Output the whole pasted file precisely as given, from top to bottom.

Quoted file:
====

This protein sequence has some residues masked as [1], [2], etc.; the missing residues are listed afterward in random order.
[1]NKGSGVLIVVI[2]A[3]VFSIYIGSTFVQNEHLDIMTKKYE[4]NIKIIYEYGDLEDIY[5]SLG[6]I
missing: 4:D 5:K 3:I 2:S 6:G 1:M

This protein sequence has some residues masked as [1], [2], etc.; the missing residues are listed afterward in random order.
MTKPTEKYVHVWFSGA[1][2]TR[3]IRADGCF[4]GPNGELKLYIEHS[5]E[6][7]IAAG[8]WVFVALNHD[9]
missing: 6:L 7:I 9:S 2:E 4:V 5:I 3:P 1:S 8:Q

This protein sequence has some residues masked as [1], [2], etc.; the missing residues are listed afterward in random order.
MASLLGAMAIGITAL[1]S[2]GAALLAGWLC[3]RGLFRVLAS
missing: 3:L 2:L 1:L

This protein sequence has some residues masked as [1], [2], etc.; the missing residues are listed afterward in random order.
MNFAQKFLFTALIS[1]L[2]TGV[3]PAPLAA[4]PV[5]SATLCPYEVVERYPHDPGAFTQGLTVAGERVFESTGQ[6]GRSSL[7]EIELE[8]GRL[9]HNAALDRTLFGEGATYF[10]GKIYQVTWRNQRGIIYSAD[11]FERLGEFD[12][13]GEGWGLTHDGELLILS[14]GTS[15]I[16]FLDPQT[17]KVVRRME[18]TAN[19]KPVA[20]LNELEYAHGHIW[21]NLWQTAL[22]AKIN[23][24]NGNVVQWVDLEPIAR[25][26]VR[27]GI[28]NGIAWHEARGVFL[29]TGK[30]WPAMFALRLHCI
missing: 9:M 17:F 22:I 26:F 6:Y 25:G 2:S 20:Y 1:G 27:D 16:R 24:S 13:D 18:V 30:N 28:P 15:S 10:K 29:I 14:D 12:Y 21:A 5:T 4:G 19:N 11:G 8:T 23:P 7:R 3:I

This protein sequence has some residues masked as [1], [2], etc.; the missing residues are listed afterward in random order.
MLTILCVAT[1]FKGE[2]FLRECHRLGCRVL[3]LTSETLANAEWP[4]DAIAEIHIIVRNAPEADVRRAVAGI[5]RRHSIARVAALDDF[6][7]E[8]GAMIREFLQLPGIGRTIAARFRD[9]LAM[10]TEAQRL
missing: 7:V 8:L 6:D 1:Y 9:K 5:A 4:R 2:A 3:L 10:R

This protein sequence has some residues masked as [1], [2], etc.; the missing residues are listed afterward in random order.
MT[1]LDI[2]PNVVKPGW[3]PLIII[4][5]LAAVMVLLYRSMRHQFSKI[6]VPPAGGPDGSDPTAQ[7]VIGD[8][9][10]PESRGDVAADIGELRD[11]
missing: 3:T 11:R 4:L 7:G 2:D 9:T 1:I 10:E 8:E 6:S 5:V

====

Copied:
This protein sequence has some residues masked as [1], [2], etc.; the missing residues are listed afterward in random order.
[1]NKGSGVLIVVI[2]A[3]VFSIYIGSTFVQNEHLDIMTKKYE[4]NIKIIYEYGDLEDIY[5]SLG[6]I
missing: 4:D 5:K 3:I 2:S 6:G 1:M

This protein sequence has some residues masked as [1], [2], etc.; the missing residues are listed afterward in random order.
MTKPTEKYVHVWFSGA[1][2]TR[3]IRADGCF[4]GPNGELKLYIEHS[5]E[6][7]IAAG[8]WVFVALNHD[9]
missing: 6:L 7:I 9:S 2:E 4:V 5:I 3:P 1:S 8:Q

This protein sequence has some residues masked as [1], [2], etc.; the missing residues are listed afterward in random order.
MASLLGAMAIGITAL[1]S[2]GAALLAGWLC[3]RGLFRVLAS
missing: 3:L 2:L 1:L

This protein sequence has some residues masked as [1], [2], etc.; the missing residues are listed afterward in random order.
MNFAQKFLFTALIS[1]L[2]TGV[3]PAPLAA[4]PV[5]SATLCPYEVVERYPHDPGAFTQGLTVAGERVFESTGQ[6]GRSSL[7]EIELE[8]GRL[9]HNAALDRTLFGEGATYF[10]GKIYQVTWRNQRGIIYSAD[11]FERLGEFD[12][13]GEGWGLTHDGELLILS[14]GTS[15]I[16]FLDPQT[17]KVVRRME[18]TAN[19]KPVA[20]LNELEYAHGHIW[21]NLWQTAL[22]AKIN[23][24]NGNVVQWVDLEPIAR[25][26]VR[27]GI[28]NGIAWHEARGVFL[29]TGK[30]WPAMFALRLHCI
missing: 9:M 17:F 22:I 26:F 6:Y 25:G 2:S 20:Y 1:G 27:D 16:R 24:S 13:D 18:V 30:N 28:P 15:S 10:K 29:I 14:D 12:Y 21:A 5:T 4:G 19:N 11:G 8:T 23:P 7:R 3:I

This protein sequence has some residues masked as [1], [2], etc.; the missing residues are listed afterward in random order.
MLTILCVAT[1]FKGE[2]FLRECHRLGCRVL[3]LTSETLANAEWP[4]DAIAEIHIIVRNAPEADVRRAVAGI[5]RRHSIARVAALDDF[6][7]E[8]GAMIREFLQLPGIGRTIAARFRD[9]LAM[10]TEAQRL
missing: 7:V 8:L 6:D 1:Y 9:K 5:A 4:R 2:A 3:L 10:R

This protein sequence has some residues masked as [1], [2], etc.; the missing residues are listed afterward in random order.
MT[1]LDI[2]PNVVKPGW[3]PLIII[4][5]LAAVMVLLYRSMRHQFSKI[6]VPPAGGPDGSDPTAQ[7]VIGD[8][9][10]PESRGDVAADIGELRD[11]
missing: 3:T 11:R 4:L 7:G 2:D 9:T 1:I 10:E 8:E 6:S 5:V